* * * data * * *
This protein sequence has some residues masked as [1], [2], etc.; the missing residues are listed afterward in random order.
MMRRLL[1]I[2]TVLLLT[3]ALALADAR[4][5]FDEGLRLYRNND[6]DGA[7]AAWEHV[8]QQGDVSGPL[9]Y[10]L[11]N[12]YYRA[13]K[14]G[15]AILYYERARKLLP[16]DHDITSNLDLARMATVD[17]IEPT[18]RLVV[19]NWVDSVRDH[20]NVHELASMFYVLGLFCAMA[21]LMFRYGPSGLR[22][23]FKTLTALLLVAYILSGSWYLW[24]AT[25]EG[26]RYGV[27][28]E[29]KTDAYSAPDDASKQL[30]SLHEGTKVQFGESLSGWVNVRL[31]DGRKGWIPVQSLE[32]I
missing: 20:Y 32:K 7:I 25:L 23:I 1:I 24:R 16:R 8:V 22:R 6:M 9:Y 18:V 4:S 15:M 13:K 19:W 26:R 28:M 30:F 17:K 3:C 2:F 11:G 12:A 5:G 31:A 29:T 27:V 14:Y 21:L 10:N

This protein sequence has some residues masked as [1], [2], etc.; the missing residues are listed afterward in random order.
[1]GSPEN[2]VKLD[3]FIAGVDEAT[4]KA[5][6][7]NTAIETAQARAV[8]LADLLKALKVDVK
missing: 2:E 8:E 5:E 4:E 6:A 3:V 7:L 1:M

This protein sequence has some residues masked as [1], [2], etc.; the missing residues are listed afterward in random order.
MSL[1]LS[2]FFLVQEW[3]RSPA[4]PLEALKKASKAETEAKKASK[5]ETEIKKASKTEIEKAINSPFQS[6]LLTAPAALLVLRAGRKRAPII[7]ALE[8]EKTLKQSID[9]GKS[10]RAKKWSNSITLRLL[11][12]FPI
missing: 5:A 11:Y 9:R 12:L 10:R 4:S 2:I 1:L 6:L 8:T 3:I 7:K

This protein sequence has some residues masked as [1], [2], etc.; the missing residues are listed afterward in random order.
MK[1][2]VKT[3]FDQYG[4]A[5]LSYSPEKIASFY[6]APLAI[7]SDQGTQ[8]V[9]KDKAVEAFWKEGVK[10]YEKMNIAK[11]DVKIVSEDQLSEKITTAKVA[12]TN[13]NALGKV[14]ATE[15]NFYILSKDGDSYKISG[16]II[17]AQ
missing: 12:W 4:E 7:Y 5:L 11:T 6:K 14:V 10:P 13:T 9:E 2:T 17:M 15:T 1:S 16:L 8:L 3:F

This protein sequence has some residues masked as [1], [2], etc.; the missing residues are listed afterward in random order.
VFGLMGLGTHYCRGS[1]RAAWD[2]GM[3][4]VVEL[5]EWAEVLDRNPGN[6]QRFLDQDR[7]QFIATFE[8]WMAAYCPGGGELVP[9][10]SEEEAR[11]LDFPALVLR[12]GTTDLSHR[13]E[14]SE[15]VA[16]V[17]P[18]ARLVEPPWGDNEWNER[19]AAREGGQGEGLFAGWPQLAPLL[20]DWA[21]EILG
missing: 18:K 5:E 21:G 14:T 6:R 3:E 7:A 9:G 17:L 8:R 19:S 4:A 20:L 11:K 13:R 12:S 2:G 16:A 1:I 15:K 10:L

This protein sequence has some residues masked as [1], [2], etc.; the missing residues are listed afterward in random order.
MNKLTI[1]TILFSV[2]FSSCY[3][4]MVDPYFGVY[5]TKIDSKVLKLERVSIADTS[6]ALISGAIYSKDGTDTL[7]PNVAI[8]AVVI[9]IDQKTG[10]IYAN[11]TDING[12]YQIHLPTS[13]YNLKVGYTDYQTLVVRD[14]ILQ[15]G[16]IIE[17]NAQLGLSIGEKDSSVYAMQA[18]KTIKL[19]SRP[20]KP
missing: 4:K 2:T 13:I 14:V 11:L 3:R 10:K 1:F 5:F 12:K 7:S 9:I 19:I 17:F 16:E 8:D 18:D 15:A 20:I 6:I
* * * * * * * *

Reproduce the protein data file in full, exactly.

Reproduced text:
This protein sequence has some residues masked as [1], [2], etc.; the missing residues are listed afterward in random order.
MMRRLL[1]I[2]TVLLLT[3]ALALADAR[4][5]FDEGLRLYRNND[6]DGA[7]AAWEHV[8]QQGDVSGPL[9]Y[10]L[11]N[12]YYRA[13]K[14]G[15]AILYYERARKLLP[16]DHDITSNLDLARMATVD[17]IEPT[18]RLVV[19]NWVDSVRDH[20]NVHELASMFYVLGLFCAMA[21]LMFRYGPSGLR[22][23]FKTLTALLLVAYILSGSWYLW[24]AT[25]EG[26]RYGV[27][28]E[29]KTDAYSAPDDASKQL[30]SLHEGTKVQFGESLSGWVNVRL[31]DGRKGWIPVQSLE[32]I
missing: 20:Y 32:K 7:I 25:L 23:I 1:I 24:R 16:R 8:V 22:R 6:M 9:Y 18:V 4:S 15:M 13:K 19:W 26:R 28:M 30:F 17:K 3:C 2:F 11:G 12:A 5:G 31:A 29:T 27:V 14:Y 21:L 10:N

This protein sequence has some residues masked as [1], [2], etc.; the missing residues are listed afterward in random order.
[1]GSPEN[2]VKLD[3]FIAGVDEAT[4]KA[5][6][7]NTAIETAQARAV[8]LADLLKALKVDVK
missing: 2:E 8:E 5:E 4:E 6:A 3:V 7:L 1:M

This protein sequence has some residues masked as [1], [2], etc.; the missing residues are listed afterward in random order.
MSL[1]LS[2]FFLVQEW[3]RSPA[4]PLEALKKASKAETEAKKASK[5]ETEIKKASKTEIEKAINSPFQS[6]LLTAPAALLVLRAGRKRAPII[7]ALE[8]EKTLKQSID[9]GKS[10]RAKKWSNSITLRLL[11][12]FPI
missing: 5:A 11:Y 9:R 12:L 10:R 4:S 2:I 1:L 6:L 8:T 3:I 7:K

This protein sequence has some residues masked as [1], [2], etc.; the missing residues are listed afterward in random order.
MK[1][2]VKT[3]FDQYG[4]A[5]LSYSPEKIASFY[6]APLAI[7]SDQGTQ[8]V[9]KDKAVEAFWKEGVK[10]YEKMNIAK[11]DVKIVSEDQLSEKITTAKVA[12]TN[13]NALGKV[14]ATE[15]NFYILSKDGDSYKISG[16]II[17]AQ
missing: 12:W 4:E 7:Y 5:L 11:T 6:K 14:V 10:P 13:T 9:E 2:T 17:M 15:T 1:S 16:L 8:L 3:F

This protein sequence has some residues masked as [1], [2], etc.; the missing residues are listed afterward in random order.
VFGLMGLGTHYCRGS[1]RAAWD[2]GM[3][4]VVEL[5]EWAEVLDRNPGN[6]QRFLDQDR[7]QFIATFE[8]WMAAYCPGGGELVP[9][10]SEEEAR[11]LDFPALVLR[12]GTTDLSHR[13]E[14]SE[15]VA[16]V[17]P[18]ARLVEPPWGDNEWNER[19]AAREGGQGEGLFAGWPQLAPLL[20]DWA[21]EILG
missing: 18:K 5:E 21:G 14:T 6:R 3:E 7:A 9:G 17:L 8:R 19:S 4:A 20:L 11:K 13:R 12:S 2:G 16:A 1:I 15:K 10:L

This protein sequence has some residues masked as [1], [2], etc.; the missing residues are listed afterward in random order.
MNKLTI[1]TILFSV[2]FSSCY[3][4]MVDPYFGVY[5]TKIDSKVLKLERVSIADTS[6]ALISGAIYSKDGTDTL[7]PNVAI[8]AVVI[9]IDQKTG[10]IYAN[11]TDING[12]YQIHLPTS[13]YNLKVGYTDYQTLVVRD[14]ILQ[15]G[16]IIE[17]NAQLGLSIGEKDSSVYAMQA[18]KTIKL[19]SRP[20]KP
missing: 4:K 2:T 13:I 14:V 11:L 3:R 10:K 1:F 5:F 12:K 7:S 9:I 19:I 17:F 16:E 8:D 18:D 15:A 20:I 6:I